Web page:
Mushtifund Saunstha from Goa mesmerised the audience 


  • Splendid performance of 65-minute Dashavtar Darshan (Kalo)



New Delhi, November 4th, 2017: An enthusiastic audience comprising of children, parents and underprivileged kids from NGOs were in for some great treat as traditional art groups and special folk theatre artists weaved their magic with enchanting performances on the second day of the prestigious Bal Sangam. 

Making a mark with today's marquee performance was Dashavtar Darshan (Kalo), a special theatre performance presentation from Mushtifund Saunstha from Goa. Mushtifund Saunstha focuses on inculcating values in children so that they develop the love for the Indian culture, traditions and customs. The performance - Dashavtar Darshan is focussed on ancient Indian thinking, entertainment and a means of social reform, the ritualistic folk form Kalo is successfully performed all over Goa. 

In this children`s performance Raatkalo (Shankasur Kalo), which is famous for its rich musical tradition and unique rhythm-pattern, has been used. This performance made an attempt to present all the Ten avatars of Lord Vishnu, so that the younger generation is exposed to Indian mythology and the ancient tradition.

Among the other traditional groups that graced the NSD campus with their performance included: 

Nataraj Sanskritik Silpi Samaj from Assam:  Nataraj sanskritik Silpi Samaj trains student in Bhortal dance, Thionam, Dihanam, Ghosanam, Ongkya Vaona, Ojhapali, Deodhani, Siyageet Naw Khel, Mohoho Geet, Biya Nam and other traditional dances of the region.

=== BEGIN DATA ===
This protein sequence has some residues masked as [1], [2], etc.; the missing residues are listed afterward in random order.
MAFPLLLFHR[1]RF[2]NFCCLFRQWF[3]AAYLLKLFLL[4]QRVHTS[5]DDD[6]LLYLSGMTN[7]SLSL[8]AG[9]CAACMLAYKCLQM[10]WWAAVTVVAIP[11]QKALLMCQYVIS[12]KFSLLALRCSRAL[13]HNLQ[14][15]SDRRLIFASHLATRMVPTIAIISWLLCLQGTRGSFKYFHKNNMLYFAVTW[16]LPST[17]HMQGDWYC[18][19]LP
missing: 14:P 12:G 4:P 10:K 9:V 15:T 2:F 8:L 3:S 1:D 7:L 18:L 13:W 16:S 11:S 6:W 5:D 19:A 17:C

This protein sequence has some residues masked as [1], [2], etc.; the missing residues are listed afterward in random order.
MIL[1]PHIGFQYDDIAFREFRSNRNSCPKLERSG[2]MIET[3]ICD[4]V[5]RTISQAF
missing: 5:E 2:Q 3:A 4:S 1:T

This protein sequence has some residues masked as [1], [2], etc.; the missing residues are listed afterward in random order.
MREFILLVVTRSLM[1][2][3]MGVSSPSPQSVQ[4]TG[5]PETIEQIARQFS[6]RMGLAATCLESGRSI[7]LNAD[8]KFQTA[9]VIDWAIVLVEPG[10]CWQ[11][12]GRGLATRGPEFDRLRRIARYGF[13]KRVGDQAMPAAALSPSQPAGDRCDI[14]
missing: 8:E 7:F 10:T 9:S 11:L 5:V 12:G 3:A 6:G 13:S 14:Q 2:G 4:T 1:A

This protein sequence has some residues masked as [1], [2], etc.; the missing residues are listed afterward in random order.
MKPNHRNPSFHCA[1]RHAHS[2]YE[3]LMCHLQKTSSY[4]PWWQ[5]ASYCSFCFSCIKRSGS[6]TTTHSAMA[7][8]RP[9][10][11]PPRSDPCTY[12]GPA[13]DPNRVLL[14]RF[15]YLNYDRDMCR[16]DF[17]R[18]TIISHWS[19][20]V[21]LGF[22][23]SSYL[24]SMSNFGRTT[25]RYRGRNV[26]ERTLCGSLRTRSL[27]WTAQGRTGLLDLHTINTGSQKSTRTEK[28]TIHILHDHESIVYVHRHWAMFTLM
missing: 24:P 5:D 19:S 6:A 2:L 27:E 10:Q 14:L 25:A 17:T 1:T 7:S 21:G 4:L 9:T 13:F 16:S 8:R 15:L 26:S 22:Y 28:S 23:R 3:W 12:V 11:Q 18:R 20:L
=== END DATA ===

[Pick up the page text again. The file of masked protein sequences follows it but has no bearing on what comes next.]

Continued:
Performance: Bhortal Nritya propogates the Sankari culture of Assam and is performed on a very fast beat. The dance movements are designed to form colourful patterns. The dance is said to have been derived from the classical dances of the state. 

Aradhana Dance Academy (Bhubaneswar, Odisha): Aradhana Dance Academy, one of the premier cultural institutions of Odisha, runs under the guidance of Guru Chitrasen Swain, a renowned educator, performer and choreographer of Gotipua and Odissi dance forms.

Performance: Gotipua, a majestic folk dance of Odisha. For centuries, the Gotipua dance has been performed in Odisha by young boys who dress up as women to praise Lord Jagannath and Lord Krishna. A group of boys perform acrobatics inspired by the life of Radha and Krishna.

Hindustan Kalari Sangam (Kozhikode, Kerala): Hindustan Kalari Sangam, a traditional Kalaripayattu training centre started by Guru Veera-Sree Sami Gurukkal of Kozhikode for creating contexts for Oriental Martial Art expressions in India. Institution conducts training programs, seminars and workshops on kalarippayattu for theatre artists, dancers and yoga practitioners.

Performance: Meippayattu, a body control exercise designed in a special sequence. It is a combination of Vativu and Chuvatu with body movements, holds, kicks, jumps and cuts. 

Artistes from all across India and Bangladesh have travelled to the capital for this five-day carnival, which today saw a number of activities making it a festival of sorts with Dhol Players, Jugaad Band Performers, Acrobats, Behrupiyas, the Clowns, Longman, different workshops like Origami, Puppet and Mask making and Quilling and Pottery among others. 

The Bal Sangam festival is an ensemble of various performing traditional art forms presented by children, with the objective of encouraging children to continue traditional performances so as to preserve our cultural heritage in this rapidly changing world. Spread over five days, the festival will showcase rarest folk theatre performances by children across India and Bangladesh between 3rd to 7th November 2017 at the NSD campus.